At midnight on the 30th, however, the British Ambassador in Berlin was informed verbally by the German Foreign Minister of the German proposals and told that as a Polish representative had not by that time arrived, the German Government considered the proposals to have been rejected.

On the following evening, although the Polish Ambassador in Berlin had meanwhile got into touch with the German Government, the proposals were given out publicly over the German official wireless station. That night the German armed forces were set in motion across the Polish frontier.

Looking back on this astounding episode, we find that the German proposals, whether or not they might have been regarded as a basis for negotiations, were not communicated to the British or Polish Governments in time for their consideration with that purpose in view. The conclusion is inescapable that they were not drawn up in good faith and that, as before, when the German Government spoke of negotiation, it had nothing in mind but the enforced acceptance of terms dictated by itself.

Here, undisguised at last, was the doctrine of force, of dictatorial arrogance applied to an independent people, a doctrine against which Great Britain and the democracies associated with it had striven to erect a barrier since the true colour and meaning of National-Socialist Germanyhad become plain in March. It is a doctrine which we and all free peoples who believe in decent, reasonable and humane intercourse between nations are bound to resist and bound to overcome, unless we also in our turn are to perish.

QueenslandLeader of the Opposition

– The Senate has re-assembled to-day in probably the most sad and solemn circumstances in which it has ever met. Yesterday His Majesty’s Opposition met in caucus in this building. Every member of the Opposition in both branches of the legislature was present. At that meeting - although the Opposition has a policy relative to the very serious problems that confront the world at the moment - we thought it right and fitting that we should declare briefly where we stand at the present juncture. This is our declaration, which I now place on record -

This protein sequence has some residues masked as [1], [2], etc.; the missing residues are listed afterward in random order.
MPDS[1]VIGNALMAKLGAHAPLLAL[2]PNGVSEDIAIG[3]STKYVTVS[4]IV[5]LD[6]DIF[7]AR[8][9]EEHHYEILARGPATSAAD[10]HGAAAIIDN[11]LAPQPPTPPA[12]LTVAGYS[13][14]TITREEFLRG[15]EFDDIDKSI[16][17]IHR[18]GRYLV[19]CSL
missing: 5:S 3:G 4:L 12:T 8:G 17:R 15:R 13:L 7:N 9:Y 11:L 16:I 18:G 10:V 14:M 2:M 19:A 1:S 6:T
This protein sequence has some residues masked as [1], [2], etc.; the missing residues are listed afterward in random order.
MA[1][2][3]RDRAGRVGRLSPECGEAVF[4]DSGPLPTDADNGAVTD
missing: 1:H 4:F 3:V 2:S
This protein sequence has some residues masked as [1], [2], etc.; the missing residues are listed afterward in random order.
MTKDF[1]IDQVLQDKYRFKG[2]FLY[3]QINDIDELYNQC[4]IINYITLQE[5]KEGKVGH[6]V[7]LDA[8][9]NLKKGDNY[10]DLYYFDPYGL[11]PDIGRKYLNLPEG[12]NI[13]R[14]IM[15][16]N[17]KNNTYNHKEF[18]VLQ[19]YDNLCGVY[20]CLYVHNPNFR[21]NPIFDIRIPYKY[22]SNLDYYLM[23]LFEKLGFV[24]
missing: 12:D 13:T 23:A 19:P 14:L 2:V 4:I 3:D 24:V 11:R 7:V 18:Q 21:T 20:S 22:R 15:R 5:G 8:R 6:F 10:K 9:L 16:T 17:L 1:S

The Australian Labour parly affirms its traditional horror of war, and of its belief that international disputes should be settled by arbitration.

It deplores the fact that force instead of negotiation and discussion has plunged the peoples into war. It believes that resistance to force and armed aggression is inevitable if attacks on free and independent peoples are to be averted.

In this crisis, facing the reality of war, the Labour party stands for its platform. That platform is clear. We stand for the maintenance of Australia as an integral part of the British Commonwealth of Nations. Therefore, the party will do all that is possible to safeguard Australia and, at the same time, having regard to its platform, will do its utmost to maintain the integrity of the British Commonwealth.

As to the conduct of Australian affairs during this unhappy period, the Australian Labour party will preserve its separate entity, lt will give support to measures having for their object the welfare and safety of the Australian people and of thi British Commonwealth of Nations.

We take the view that these measures should include the immediate control by the Commonwealth Government of all essential raw materials, and the resumption by the Government of the factories associated with the production of munitions and war equipment.

There must be a rigid control of commodity prices and house rents, so that war profiteering will become impossible. Interest rates must be kept within bounds, and the monetary system re-adjusted so that the national debt bo kept as low hp possible.

The democratic rights of the people must be safeguarded to the maximum. The very minimum of interference with the civic liberties of the people should be the objective of the Government in carrying through its measures for national security. To ensure that this is to be done, it is essential that the Parliament of the Commonwealth should remain in session.